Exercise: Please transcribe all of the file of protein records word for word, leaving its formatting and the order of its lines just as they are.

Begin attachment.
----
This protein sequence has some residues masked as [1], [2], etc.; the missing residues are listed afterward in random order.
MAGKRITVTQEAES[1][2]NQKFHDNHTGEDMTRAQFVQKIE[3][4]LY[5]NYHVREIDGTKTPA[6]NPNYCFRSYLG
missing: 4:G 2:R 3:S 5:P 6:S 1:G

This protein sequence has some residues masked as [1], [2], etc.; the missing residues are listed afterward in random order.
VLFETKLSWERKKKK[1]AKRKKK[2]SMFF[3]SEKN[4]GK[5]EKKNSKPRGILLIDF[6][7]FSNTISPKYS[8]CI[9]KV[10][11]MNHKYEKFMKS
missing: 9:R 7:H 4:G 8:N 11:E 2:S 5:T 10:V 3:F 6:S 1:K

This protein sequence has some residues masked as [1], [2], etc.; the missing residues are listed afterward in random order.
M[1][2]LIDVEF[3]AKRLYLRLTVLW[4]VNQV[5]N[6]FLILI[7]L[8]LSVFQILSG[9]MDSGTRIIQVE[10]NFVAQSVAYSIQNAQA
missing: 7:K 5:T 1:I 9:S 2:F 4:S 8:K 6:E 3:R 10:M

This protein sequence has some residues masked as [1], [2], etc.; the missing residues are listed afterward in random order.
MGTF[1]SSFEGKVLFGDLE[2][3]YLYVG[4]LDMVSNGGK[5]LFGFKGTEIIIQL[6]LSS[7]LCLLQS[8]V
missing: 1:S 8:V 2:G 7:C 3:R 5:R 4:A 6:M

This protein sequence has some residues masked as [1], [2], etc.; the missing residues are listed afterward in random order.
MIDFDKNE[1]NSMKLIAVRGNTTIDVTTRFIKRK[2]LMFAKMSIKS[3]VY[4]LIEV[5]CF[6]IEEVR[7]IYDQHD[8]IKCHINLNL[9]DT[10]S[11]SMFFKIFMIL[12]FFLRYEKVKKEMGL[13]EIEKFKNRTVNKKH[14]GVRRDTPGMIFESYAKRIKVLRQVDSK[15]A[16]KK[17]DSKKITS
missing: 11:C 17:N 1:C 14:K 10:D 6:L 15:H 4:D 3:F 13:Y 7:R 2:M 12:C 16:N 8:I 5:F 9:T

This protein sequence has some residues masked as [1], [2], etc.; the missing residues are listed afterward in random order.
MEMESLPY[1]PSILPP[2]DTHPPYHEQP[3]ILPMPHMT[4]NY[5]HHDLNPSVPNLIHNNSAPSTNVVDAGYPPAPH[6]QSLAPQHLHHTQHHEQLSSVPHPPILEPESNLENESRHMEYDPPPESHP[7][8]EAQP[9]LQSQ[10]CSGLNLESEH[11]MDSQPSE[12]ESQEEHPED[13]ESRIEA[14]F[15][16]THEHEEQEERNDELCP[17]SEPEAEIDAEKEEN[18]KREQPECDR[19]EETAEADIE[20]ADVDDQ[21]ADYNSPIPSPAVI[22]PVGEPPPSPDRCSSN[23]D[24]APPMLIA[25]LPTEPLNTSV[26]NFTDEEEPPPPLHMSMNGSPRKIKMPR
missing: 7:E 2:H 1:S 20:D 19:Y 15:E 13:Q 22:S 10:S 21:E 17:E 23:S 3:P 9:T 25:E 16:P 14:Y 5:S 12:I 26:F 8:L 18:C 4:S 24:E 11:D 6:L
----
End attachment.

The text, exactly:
This protein sequence has some residues masked as [1], [2], etc.; the missing residues are listed afterward in random order.
MAGKRITVTQEAES[1][2]NQKFHDNHTGEDMTRAQFVQKIE[3][4]LY[5]NYHVREIDGTKTPA[6]NPNYCFRSYLG
missing: 4:G 2:R 3:S 5:P 6:S 1:G

This protein sequence has some residues masked as [1], [2], etc.; the missing residues are listed afterward in random order.
VLFETKLSWERKKKK[1]AKRKKK[2]SMFF[3]SEKN[4]GK[5]EKKNSKPRGILLIDF[6][7]FSNTISPKYS[8]CI[9]KV[10][11]MNHKYEKFMKS
missing: 9:R 7:H 4:G 8:N 11:E 2:S 5:T 10:V 3:F 6:S 1:K

This protein sequence has some residues masked as [1], [2], etc.; the missing residues are listed afterward in random order.
M[1][2]LIDVEF[3]AKRLYLRLTVLW[4]VNQV[5]N[6]FLILI[7]L[8]LSVFQILSG[9]MDSGTRIIQVE[10]NFVAQSVAYSIQNAQA
missing: 7:K 5:T 1:I 9:S 2:F 4:S 8:K 6:E 3:R 10:M

This protein sequence has some residues masked as [1], [2], etc.; the missing residues are listed afterward in random order.
MGTF[1]SSFEGKVLFGDLE[2][3]YLYVG[4]LDMVSNGGK[5]LFGFKGTEIIIQL[6]LSS[7]LCLLQS[8]V
missing: 1:S 8:V 2:G 7:C 3:R 5:R 4:A 6:M

This protein sequence has some residues masked as [1], [2], etc.; the missing residues are listed afterward in random order.
MIDFDKNE[1]NSMKLIAVRGNTTIDVTTRFIKRK[2]LMFAKMSIKS[3]VY[4]LIEV[5]CF[6]IEEVR[7]IYDQHD[8]IKCHINLNL[9]DT[10]S[11]SMFFKIFMIL[12]FFLRYEKVKKEMGL[13]EIEKFKNRTVNKKH[14]GVRRDTPGMIFESYAKRIKVLRQVDSK[15]A[16]KK[17]DSKKITS
missing: 11:C 17:N 1:C 14:K 10:D 6:L 15:H 4:D 3:F 13:Y 7:R 2:M 12:C 16:N 8:I 5:F 9:T

This protein sequence has some residues masked as [1], [2], etc.; the missing residues are listed afterward in random order.
MEMESLPY[1]PSILPP[2]DTHPPYHEQP[3]ILPMPHMT[4]NY[5]HHDLNPSVPNLIHNNSAPSTNVVDAGYPPAPH[6]QSLAPQHLHHTQHHEQLSSVPHPPILEPESNLENESRHMEYDPPPESHP[7][8]EAQP[9]LQSQ[10]CSGLNLESEH[11]MDSQPSE[12]ESQEEHPED[13]ESRIEA[14]F[15][16]THEHEEQEERNDELCP[17]SEPEAEIDAEKEEN[18]KREQPECDR[19]EETAEADIE[20]ADVDDQ[21]ADYNSPIPSPAVI[22]PVGEPPPSPDRCSSN[23]D[24]APPMLIA[25]LPTEPLNTSV[26]NFTDEEEPPPPLHMSMNGSPRKIKMPR
missing: 7:E 2:H 1:S 20:D 19:Y 15:E 13:Q 22:S 10:S 21:E 17:E 23:S 3:P 9:T 25:E 16:P 14:Y 5:S 12:I 26:F 8:L 18:C 4:S 24:E 11:D 6:L